The Arrest of Christ
Again, to set the stage, I give a quote from the press.
The Morning After
There was a significant earthquake in Cook Inlet yesterday, halfway between Anchorage and Kodiak. But, it was the entire OCA that shook as the Synod of Bishops reversed its earlier decision to place the controversial Bishop of Alaska on a mandatory “Leave of Absence” while an investigation is conducted. The Synod decided to re-instate Bishop Nikolai Soraich and allow the Bishop to remain in the Diocese while new “inquiries” are made. Therefore, Fr Alexander Garklavs, the Chancellor of the OCA, was removed as the Diocesan Administrator.
In explaining their decision, the Bishops stated they were “aware of the concerns of clergy and faithful of the Diocese of Alaska”, but recognised “the express desire of their diocesan hierarch to address these concerns and to take whatever action is necessary to restore peace”. Two members of the Synod, Archbishop Nathaniel Popp of the Romanian Archdiocese and Bishop Tikhon Mollard of Eastern Pennsylvania, will now “travel to Alaska, to inquire into these concerns” next Monday, and, then, report to the Synod at its next meeting in mid-May. No explanation was offered why the previously-stated need for an investigation into allegations of abuse is now only an ”inquiry into concerns”; nor why the previously-stated concerns of witness tampering and intimidation of witnesses by Bishop Nikolai are now somehow less valid.
Not Allowed to Report
Even more surprising though, was the Synod’s decision not to hear, or even receive the report from Fr Alexander Garklavs, OCA Chancellor, who had spent the last week in Alaska interviewing priests and lay people concerning the allegations against the Bishop. Rev Garklavs confirmed the Synod’s action, in an e-mail message to the priests of Alaska late yesterday. Rev Garklavs wrote the following words.
Dear Alaskan Brothers,
As I said when I was with you, so, I repeat it again, “I’m humbled and honoured to be in your presence”. We’ve not seen nor been told of the deliberations of the Holy Synod earlier today, but their decision is tragic. That I had neither the opportunity to present my report nor to speak to them is unexplainable. The day was a hectic one, and the afternoon was spent on travel to Pennsylvania for Fr Eugene Vansuch’s funeral; after the service, I came back home. So, tonight, I’m overwhelmed with monumental feelings of anger, loss, and betrayal. And if I were to give in to my baser instincts, I’d probably write and say things that I’d later regret. So, I’ll prepare to go to sleep with the thought that, if the sun rises tomorrow, we’ll have another day.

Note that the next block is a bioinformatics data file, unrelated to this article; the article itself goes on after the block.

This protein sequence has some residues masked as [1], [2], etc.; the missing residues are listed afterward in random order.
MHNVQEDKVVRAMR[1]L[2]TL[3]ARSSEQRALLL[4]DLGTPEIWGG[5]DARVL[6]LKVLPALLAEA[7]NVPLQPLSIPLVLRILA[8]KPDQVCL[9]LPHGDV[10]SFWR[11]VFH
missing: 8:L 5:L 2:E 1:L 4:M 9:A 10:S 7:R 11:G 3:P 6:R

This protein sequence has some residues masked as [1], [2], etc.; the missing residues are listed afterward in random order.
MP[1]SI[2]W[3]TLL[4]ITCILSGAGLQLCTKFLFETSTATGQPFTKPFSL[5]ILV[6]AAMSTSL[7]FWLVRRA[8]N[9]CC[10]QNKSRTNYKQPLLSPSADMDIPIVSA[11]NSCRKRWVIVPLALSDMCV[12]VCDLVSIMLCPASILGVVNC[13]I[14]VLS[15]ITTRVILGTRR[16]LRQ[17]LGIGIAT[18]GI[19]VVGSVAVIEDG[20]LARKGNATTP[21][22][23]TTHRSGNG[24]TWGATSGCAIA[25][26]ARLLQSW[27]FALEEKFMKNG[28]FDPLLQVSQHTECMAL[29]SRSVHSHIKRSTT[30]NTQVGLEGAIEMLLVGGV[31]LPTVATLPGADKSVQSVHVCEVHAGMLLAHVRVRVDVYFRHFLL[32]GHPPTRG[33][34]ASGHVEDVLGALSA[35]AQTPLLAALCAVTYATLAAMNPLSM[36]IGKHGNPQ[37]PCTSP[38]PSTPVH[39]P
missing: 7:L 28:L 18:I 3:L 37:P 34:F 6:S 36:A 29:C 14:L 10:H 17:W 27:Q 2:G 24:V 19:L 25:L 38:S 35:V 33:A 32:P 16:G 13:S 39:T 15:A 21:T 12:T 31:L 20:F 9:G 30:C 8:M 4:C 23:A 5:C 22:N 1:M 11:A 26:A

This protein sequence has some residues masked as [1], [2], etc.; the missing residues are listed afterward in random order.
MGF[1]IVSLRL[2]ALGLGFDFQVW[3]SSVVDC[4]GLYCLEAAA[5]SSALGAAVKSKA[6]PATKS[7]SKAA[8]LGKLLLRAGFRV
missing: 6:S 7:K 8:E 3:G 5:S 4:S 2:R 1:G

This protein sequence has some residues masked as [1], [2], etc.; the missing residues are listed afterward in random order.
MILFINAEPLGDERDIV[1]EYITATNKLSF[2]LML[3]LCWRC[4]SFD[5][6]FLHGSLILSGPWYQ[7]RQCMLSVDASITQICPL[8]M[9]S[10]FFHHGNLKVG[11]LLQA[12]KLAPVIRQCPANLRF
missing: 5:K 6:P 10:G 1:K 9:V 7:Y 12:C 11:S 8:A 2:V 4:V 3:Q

But I did want to say something to you. The events today, unfortunate as they are, are still far from ending the Alaskan situation. As you know, two hierarchs from the Holy Synod will be coming to Alaska next week. I understand that they’ll be doing the same things as I was, listening to you and the terms of the agreement that Bishop Nikolai has given them is that you’ll be able to say to them anything that you said to me. It makes everything so much harder, since we all went through this painful process just a few days ago, but, nevertheless, the bishops will be there to hear you out. In fact, they’ll be travelling to villages that I wasn’t able to visit. So, I encourage you, brothers (and your fathers, and mothers, and sisters, and brothers), to take the opportunities to meet with the hierarchs, when they are nearby, and share with them what you shared with me, with the same dignity, honestly, faith, and piety that you had when we met.
I’m no longer the “Administrator” of the Diocese, and the few, but significant, changes that we did put into place will probably not be acceptable to Bishop Nikolai. But I’ll not abandon your cause nor forget your noble courage. I assure you that almost all of your clergy brothers here in the “lower 48” stand behind you completely. And, if necessary, we’ll come to Alaska on our own resources to stand next to you during your times of trial.
Your brother in Christ,
The Anchorage Daily News reported on its front page Bishop Nikolai’s reaction to the surprising turn of events:
Bishop Nikolai, who had refused to step down, issued a written statement praising the decision. “The action taken at the meeting reflects the desire of the Synod to approach problems in accordance with the established order of the Church”, the statement said. “(Rev Soraich) is confident that the process of reconciliation for all Orthodox faithful in Alaska will continue in the days and weeks ahead”. He also called on Orthodox people in Alaska to pray, “particularly those with whom they have disagreed over the past several weeks”.
The newspaper didn’t identify where or when the written statement was issued, and no statement has appeared on the Alaskan diocesan website, or the OCA website.
Fr Thomas Andrew, a priest in Alaska
(Bishop Nikolai’s) critics were stunned by the decision. One prominent Alaskan priest called the Synod’s decision, “devastating”. A prominent layman, who like the priest didn’t wish to be identified, was more graphic. He wrote, “The Holy Synod has given the Alaskan faithful the kiss of Judas”. As many Alaskan priests are subsistence gatherers and fishermen, they lack the financial resources to fly into Anchorage once a year, let alone twice in one month, the Synod agreed that the two inquiring bishops will fly to several outlying areas. However, it isn’t clear what these bishops will hear that Rev Garklavs didn’t. The priests are united in their continuing opposition to the Bishop and his alleged abusive behaviour. As one priest wrote to students at St Herman Seminary yesterday evening, “The clergy are going to write letters insisting that BN leave or they will leave the diocese or the priesthood entirely. That is where we stand”.